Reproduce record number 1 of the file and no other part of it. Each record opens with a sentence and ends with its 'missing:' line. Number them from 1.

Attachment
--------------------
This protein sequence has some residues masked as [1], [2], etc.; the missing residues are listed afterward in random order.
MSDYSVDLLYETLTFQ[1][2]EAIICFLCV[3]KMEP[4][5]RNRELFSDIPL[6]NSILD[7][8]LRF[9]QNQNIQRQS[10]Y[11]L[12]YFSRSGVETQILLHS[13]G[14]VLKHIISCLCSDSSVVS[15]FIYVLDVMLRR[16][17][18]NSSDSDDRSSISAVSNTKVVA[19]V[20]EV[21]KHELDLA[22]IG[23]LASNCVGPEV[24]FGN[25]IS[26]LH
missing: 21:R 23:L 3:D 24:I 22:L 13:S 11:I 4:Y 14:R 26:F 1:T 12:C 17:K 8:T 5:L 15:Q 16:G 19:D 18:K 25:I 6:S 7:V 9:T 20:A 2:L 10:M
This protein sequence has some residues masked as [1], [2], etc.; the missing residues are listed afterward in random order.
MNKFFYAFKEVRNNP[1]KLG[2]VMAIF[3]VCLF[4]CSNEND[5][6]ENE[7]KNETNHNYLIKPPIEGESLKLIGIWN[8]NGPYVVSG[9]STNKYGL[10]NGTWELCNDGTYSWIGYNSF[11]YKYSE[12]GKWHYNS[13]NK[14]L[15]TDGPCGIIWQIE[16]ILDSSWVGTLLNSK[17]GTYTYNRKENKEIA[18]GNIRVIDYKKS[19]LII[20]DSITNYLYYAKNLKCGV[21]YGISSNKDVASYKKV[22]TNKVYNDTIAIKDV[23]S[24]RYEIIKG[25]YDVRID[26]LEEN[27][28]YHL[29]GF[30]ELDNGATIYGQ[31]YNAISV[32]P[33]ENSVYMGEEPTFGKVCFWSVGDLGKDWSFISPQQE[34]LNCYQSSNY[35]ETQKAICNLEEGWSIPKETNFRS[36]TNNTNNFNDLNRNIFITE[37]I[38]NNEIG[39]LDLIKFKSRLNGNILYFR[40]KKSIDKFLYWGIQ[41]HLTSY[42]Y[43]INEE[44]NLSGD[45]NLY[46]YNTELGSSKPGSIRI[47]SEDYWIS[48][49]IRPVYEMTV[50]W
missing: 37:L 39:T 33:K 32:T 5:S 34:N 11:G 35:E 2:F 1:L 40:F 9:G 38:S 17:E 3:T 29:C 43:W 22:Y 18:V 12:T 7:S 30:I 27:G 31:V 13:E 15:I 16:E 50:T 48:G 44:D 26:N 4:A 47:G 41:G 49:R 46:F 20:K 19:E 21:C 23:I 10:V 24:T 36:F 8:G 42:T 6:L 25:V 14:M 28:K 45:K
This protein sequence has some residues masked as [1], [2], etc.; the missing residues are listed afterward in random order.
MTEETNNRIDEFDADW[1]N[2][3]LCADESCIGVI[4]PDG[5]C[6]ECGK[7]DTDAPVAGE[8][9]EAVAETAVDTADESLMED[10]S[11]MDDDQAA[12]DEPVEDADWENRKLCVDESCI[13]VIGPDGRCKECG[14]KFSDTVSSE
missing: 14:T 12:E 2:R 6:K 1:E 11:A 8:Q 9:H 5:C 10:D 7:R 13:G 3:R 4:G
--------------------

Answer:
This protein sequence has some residues masked as [1], [2], etc.; the missing residues are listed afterward in random order.
MSDYSVDLLYETLTFQ[1][2]EAIICFLCV[3]KMEP[4][5]RNRELFSDIPL[6]NSILD[7][8]LRF[9]QNQNIQRQS[10]Y[11]L[12]YFSRSGVETQILLHS[13]G[14]VLKHIISCLCSDSSVVS[15]FIYVLDVMLRR[16][17][18]NSSDSDDRSSISAVSNTKVVA[19]V[20]EV[21]KHELDLA[22]IG[23]LASNCVGPEV[24]FGN[25]IS[26]LH
missing: 21:R 23:L 3:D 24:I 22:L 13:S 11:I 4:Y 14:R 26:F 1:T 12:C 17:K 8:T 5:L 15:Q 16:G 19:D 18:K 25:I 6:S 7:V 9:T 20:A 2:L 10:M